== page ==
After finishing 5th for the second time in a row and reaching Wembley, the Toffees will unfortunately find it difficult to improve. Lescott continues to have his head turned by City’s offer despite the club’s refusal to grant his transfer request. History This Summer has shown us that City do not give up easily and I would not be surprised if a deal is completed before the transfer deadline early next week. If he goes, then Everton are in trouble. They already lack depth, with Jacobsen, van Der Meyde and Nuno Valente gone but nobody in to replace them. In addition, their star player and easily the best player not on a top 4 team, Mikel Arteta, will not be fit for the start of the season. Neither will Yakubu or Phil Jagielka. At least Jo has signed on loan, giving them valuable cover for Saha’s glass knee. When healthy, this team is a force to be reckoned with but with no funds to shore up the squad, imminent injuries down the line will make it hard for the team to improve. They must ride their luck if they are to have hopes of breaking into the top 4.
6) Aston Villa
I have a soft spot for this team and often find myself playing as them in FIFA. I don’t know if I’m going to be doing that anymore though, as Gareth Barry and Martin Laursen have left gaping holes for Martin O’Neill to fill. Only he won’t. Or he can’t. Well he’s not Arsene Wenger, so I suggest it is the latter. They bear a striking resemblance to Everton in this respect: enormously talented squad but lacking in depth. One or two injuries could spell the end. O’Neill did manage to pry Stewart Downing away from the Championship but he’s injured and won’t feature for at least another two months. However, they do have two of England’s most talented youngsters in Gabby Agbonlahor and Ashley Young. Both are lighting quick, but the Premier League is more a marathon than a sprint. Agbonlahor in particular learned that the hard way at the end of last season. Similarly to Everton, it will be hard for Villa to improve on last season’s mark due to a thin (albeit very talented) squad and a very long season ahead of them.
Narrowly escaping relegation in 2008, Fulham surprised everybody last year. With the addition of Andy Johnson, Zoltan Gera and the success in fending off suitors to Hangeland, I can say that this squad has clearly improved on paper from last year. Coupled with the troubles at Villa and Everton, could this be another magical season for the Cottagers? Some people seem to think so but I bet Europa League football hinders their league form and they drop back into mid-table mediocrity.
This team is my dark horse for the upcoming season. After receiving all the attention during last year’s buildup, they got off to a horrendous start and could never really recover. That is, until Harry Redknapp took over – he’s been busy ever since. Spurs have gone on to sign Crouch, Defoe, and Keane among others but have barely featured in the media. They have an abundance of quality players in midfield and attack, something that will certainly be used to their advantage as the season wears on. Their only worry is at the back with Ledley King and Jonathan Woodgate consistently on the treatment table. I think they can look forward to a top 6 finish, if not better. Watch out.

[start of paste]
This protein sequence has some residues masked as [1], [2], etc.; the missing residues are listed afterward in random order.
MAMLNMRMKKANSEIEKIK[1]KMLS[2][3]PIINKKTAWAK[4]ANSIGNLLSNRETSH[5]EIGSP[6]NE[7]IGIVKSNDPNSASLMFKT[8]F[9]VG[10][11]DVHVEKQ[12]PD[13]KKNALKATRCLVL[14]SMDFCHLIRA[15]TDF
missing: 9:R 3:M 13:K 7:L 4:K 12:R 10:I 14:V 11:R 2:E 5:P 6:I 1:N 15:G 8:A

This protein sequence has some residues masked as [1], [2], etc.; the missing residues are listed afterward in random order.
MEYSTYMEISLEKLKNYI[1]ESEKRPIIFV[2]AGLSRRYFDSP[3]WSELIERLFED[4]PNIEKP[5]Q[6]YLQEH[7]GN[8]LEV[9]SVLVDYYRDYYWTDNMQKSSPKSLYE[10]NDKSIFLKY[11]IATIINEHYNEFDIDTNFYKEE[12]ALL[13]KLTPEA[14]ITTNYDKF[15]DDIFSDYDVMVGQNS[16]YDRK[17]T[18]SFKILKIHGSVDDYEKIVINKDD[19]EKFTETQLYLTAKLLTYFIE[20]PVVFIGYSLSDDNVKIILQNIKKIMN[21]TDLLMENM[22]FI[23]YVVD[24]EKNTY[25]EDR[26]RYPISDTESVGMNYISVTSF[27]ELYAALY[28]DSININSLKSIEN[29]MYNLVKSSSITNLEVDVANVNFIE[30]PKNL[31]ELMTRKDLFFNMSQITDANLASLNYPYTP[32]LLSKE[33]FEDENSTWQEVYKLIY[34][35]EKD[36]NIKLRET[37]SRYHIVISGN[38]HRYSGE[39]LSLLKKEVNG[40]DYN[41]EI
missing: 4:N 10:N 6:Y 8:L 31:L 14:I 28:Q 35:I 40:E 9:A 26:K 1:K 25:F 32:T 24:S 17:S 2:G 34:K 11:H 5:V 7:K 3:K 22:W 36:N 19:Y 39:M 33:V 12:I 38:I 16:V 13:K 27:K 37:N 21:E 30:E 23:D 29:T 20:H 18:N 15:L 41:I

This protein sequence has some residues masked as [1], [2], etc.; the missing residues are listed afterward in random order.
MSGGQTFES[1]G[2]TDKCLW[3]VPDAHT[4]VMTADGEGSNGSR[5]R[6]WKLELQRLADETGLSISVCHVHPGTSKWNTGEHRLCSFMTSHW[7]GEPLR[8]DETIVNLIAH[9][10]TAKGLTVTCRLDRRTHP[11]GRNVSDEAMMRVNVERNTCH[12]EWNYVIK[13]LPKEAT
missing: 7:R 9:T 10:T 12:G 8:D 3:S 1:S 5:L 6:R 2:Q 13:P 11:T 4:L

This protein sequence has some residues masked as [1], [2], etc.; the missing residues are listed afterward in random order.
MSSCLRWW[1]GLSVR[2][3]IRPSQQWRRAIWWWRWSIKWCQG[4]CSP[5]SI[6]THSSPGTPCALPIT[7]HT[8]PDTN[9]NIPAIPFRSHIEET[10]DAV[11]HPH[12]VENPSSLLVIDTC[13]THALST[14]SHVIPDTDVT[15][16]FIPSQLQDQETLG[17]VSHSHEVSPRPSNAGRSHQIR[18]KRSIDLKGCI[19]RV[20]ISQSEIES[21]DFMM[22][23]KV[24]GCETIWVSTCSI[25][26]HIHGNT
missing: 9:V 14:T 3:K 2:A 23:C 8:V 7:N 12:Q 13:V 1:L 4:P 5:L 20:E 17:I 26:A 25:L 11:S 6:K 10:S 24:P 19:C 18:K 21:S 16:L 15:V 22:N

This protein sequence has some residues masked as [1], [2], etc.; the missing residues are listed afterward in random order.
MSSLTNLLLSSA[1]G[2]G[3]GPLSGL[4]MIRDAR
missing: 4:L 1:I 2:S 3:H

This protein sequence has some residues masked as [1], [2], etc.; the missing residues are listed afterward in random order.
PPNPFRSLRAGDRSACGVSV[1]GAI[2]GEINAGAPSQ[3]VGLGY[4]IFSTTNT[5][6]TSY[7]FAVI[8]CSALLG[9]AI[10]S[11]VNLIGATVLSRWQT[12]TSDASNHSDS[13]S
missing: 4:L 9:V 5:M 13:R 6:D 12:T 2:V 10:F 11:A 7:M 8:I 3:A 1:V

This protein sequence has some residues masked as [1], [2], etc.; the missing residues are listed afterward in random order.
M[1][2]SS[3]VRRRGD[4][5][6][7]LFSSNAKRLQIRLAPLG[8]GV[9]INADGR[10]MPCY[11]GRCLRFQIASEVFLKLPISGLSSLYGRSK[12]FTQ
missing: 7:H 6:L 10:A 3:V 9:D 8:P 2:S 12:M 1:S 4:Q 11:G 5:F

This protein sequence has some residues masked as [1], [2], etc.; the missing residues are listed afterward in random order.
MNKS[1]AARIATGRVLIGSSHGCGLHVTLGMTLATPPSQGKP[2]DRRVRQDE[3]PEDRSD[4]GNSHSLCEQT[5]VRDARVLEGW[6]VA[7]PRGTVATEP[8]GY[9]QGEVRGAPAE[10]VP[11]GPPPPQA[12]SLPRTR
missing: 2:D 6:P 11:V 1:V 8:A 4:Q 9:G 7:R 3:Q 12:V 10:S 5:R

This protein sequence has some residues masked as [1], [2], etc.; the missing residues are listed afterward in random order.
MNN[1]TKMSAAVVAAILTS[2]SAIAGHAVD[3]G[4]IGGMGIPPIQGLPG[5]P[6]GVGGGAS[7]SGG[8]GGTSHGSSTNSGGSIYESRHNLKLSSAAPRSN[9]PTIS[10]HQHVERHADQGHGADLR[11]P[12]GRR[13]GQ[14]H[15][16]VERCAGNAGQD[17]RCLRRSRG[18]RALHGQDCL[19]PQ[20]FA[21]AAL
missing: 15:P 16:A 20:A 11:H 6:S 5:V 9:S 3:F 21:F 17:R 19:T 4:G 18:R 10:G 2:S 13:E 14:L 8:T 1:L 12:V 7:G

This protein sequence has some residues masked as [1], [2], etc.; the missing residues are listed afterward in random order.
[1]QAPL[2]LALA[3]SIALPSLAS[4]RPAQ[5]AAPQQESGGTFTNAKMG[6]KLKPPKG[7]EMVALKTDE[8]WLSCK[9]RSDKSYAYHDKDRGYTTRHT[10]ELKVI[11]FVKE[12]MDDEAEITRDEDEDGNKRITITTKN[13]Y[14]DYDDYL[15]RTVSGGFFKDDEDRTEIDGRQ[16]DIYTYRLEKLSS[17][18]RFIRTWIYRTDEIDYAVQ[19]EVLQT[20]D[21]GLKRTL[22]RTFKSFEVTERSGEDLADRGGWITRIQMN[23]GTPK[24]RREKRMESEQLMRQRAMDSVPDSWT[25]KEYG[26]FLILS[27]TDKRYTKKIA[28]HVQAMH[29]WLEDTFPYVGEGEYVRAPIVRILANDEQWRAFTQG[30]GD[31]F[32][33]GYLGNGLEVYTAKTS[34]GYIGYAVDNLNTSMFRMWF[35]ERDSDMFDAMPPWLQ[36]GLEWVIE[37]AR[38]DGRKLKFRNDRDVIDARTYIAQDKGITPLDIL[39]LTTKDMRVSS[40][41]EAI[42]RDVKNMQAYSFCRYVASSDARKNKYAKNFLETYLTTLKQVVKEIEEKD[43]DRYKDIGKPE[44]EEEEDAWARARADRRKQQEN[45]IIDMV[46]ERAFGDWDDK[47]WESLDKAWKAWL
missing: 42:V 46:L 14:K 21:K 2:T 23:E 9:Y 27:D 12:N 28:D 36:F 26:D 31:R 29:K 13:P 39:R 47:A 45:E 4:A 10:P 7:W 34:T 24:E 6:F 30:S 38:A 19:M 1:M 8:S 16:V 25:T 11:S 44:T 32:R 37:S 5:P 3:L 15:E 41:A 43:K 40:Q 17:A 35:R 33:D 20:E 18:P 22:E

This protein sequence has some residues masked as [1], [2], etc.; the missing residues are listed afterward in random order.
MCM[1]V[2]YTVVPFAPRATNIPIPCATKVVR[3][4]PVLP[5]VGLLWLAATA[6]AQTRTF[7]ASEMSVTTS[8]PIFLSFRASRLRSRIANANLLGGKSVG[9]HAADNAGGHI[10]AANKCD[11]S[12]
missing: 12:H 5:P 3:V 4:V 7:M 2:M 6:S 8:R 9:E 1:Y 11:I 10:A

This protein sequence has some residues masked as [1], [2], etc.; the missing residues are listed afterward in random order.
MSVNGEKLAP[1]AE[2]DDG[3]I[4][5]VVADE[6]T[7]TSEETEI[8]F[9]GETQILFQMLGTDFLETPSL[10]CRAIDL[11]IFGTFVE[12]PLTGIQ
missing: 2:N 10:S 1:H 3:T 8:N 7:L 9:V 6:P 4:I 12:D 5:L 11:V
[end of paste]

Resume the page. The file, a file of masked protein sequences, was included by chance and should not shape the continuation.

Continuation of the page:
9) West Ham
Zola and the Hammers will try to push for a Europa league spot this season but with uncertainty surrounding their finances. But barring any off-field hiccups such as the near-bankrupt Icelandic Bank deciding to sell the club’s best assets, their primary problem is the lack of strikers. Dean Ashton is absolute quality when fit and is a personal favorite of mine, but he can’t stay fit for more than 2 games. Carlton Cole remains the only real striker in the squad, after Tristan and Di Michele were released. Hence the club’s links with various out of favor strikers (or strikers turned midfielders who would be asked to convert back into strikers) across the continent. You need goals to win games and at the moment, I’m not sure this team’s got any in them. Zola is a fan favorite of nearly everyone and we all want him to do well.
10) Manchester City
I don’t care what the experts say, they can’t tell me this doesn’t sound good: Adebayor or Santa Cruz up front, flanked by Tevez on the right and Robinho on the left. Barry, Ireland and De Jong playing behind them in a 2-3-1 or a 3-3 formation. Shay Given would start for England. The back four is shaky but Lescott wants to join and City won’t be too discouraged by shelling out a few extra million. Richards, Zabaleta, Bridge, Lescott, Toure, Dunne, Kompany – make no mistake about it, this is a formidable team. Much has been made of the ‘mercenary’ tag the press have put on many of City’s new recruits but this is complete and utter garbage born out of the English media’s distrust of anything/anyone with a lot of money and foreign. The doomsday predictions continue to dominate headlines, but I walk to a different tune. They missed out on 7th place by a mere 3 points. Nobody mentions that. Nobody seems to realize that the owners have set the top 6 as their target either. They will reach it. They may push for fourth.